The average U.S. corporate tax rate fell by more than half, to 7.8 percent, following the 2017 Republican tax overhaul, according to a new report, which examined the tax year 2018. Taking into account deferred taxes which will be paid in the future, the average rate fell to 13.1 percent from 19.7 percent in 2017.

The report, issued by the official Joint Committee on Taxation, also said that corporations continue to use offshore tax havens such as Bermuda to reduce tax bills. In fact, about 10 percent of companies’ foreign-sourced profits are booked in Bermuda, where they paid a paltry 0.4 percent government tax rate.

On the other hand, many companies also made investments in major markets like China, Canada, Germany and Mexico, all of which have significantly higher tax rates. Additionally, 10 percent of companies’ foreign workers were in India, where corporations were required to pay an average 40 percent government tax rate.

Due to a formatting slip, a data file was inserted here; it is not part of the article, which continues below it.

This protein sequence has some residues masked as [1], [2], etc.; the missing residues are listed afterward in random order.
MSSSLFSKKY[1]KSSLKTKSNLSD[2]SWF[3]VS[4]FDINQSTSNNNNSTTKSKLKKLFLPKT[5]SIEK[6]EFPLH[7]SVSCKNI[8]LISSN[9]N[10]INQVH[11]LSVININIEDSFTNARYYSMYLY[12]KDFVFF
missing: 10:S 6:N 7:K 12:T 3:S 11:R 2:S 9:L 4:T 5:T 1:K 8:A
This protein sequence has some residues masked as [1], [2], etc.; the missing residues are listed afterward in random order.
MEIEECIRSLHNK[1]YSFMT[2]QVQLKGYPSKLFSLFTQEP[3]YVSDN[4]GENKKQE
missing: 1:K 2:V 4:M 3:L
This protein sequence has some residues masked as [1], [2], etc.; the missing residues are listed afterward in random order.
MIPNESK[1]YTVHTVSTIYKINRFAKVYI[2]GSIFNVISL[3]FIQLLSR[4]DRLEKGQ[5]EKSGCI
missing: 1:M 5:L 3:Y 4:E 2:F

“GILTI,” a tax created by Republicans to target money stowed in low-tax jurisdictions, has been somewhat successful at increasing companies’ tax rate, with businesses paying an average of 16 percent on GILTI income.

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Democrats, such as Senate Finance Chair Ron Wyden (D-Oregon), are pushing to make provisions like GILTI even more stringent, especially considering the big-ticket spending initiatives currently being pushed by Democratic lawmakers.

Democrats have argued that the 5.5 percent GILTI rate is too big of a discount for corporations, especially when compared to a 21 percent domestic tax rate.

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